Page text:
Automated Web Foo or Fud!

Jeremiah is the most outspoken that I have seen regarding the effectives of automated web application tools. His recent post, Are web application scanners ***ing useless?, almost sounds frustrated. While developing the initial version of the Technika Security Framework, I have really had a chance to think about this, which I haven't done since an OWASP presentation I attended 2-3 years ago, anyone have the link for this?

Firstly, as always I love offering life experiences instead of just shooting air. Some time ago, a friend of mine decided to try out an automated web application tool against a client site... it turned into one of those, "unwise in hindsight" experiences! Whilst the tool ran over night, what he would soon find out, is that the tool would submit over 10000 requests to the application, and that this data was being stored on the customers backend database, which was then being replicated and used in other applications. What is worse, the company being tested were a group of corporate lawyers, ouch! In short, it was a painful lesson, and luckily the company got away without a lawsuit!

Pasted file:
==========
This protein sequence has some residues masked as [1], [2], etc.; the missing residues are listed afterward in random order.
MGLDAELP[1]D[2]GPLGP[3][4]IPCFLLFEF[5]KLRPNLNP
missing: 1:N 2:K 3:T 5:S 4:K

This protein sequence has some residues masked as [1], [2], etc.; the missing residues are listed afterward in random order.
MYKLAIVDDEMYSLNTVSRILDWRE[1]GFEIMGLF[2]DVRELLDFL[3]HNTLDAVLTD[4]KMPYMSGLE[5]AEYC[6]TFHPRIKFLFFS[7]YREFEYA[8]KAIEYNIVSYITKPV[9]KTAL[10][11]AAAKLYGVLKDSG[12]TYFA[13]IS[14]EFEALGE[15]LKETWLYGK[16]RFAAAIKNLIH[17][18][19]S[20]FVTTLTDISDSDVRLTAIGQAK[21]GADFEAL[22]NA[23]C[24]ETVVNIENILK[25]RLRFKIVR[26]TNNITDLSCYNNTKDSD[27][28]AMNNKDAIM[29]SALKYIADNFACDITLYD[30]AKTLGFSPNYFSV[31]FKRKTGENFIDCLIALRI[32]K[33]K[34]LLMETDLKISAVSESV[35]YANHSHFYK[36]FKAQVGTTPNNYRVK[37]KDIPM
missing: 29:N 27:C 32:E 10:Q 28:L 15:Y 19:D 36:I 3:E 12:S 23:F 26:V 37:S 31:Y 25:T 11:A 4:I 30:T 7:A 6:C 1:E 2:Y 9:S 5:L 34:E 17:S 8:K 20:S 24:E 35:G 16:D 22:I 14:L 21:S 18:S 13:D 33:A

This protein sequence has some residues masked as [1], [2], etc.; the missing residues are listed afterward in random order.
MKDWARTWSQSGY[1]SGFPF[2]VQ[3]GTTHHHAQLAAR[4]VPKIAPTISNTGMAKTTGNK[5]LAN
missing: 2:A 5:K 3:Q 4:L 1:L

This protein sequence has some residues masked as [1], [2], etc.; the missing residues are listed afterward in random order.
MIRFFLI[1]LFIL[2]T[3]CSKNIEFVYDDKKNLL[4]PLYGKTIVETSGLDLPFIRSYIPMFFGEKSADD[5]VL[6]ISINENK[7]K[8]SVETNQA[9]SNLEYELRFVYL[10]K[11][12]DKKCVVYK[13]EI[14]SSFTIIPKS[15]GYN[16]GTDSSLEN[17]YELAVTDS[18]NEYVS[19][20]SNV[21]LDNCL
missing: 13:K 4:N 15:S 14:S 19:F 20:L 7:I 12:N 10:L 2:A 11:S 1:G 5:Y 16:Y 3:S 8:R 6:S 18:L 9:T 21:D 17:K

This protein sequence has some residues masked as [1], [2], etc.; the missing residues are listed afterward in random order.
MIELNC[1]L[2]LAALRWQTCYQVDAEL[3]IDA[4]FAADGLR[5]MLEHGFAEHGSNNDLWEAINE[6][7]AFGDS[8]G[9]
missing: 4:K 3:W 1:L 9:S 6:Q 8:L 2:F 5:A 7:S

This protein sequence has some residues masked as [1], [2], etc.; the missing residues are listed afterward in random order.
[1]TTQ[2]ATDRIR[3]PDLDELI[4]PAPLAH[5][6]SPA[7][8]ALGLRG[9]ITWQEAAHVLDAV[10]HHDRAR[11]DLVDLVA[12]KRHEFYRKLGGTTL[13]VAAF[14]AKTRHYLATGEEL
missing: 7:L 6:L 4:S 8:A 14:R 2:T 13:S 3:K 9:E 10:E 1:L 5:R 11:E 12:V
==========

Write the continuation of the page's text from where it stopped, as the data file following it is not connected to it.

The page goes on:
My second experience was with another good friend of mine. The project was for a large bank, which had already used a popular automated web application tool, and wanted a manual test for benchmarking and future planning. Again, the experience was negative, the automated scanner found some issues, but missed a critical business logic risk which made this particular bank say yes, to us, and limit the tools usage.

The challenges I see with automated web app tools are these:

This list is by know means comprehensive but just some initial thoughts I've had over the past few weeks. I do see alot of limitations with these tools. However, I really think well-thought and developed tools can really aid a tester and make the job a little easier, if you have the money and time. So what's left in my opinion? Two things. Of course, I love the Technika Sec Framework concept, as it utilises the browser, and therefore allows us to focus our code and time on the important stuff rather then worrying whether the tool is RFC, and whether it supports A,B & C. Also, because its JavaScript and open, developers far better than I, can have a platform to design some kick ass tools. Second, I really love the HTTP proxy concept, in the form of tamper data or paros type tools.

We hope to use TSF in the future hijack the DOM to provide these features for us. To me, this is the way forward, but of course I am bias :-)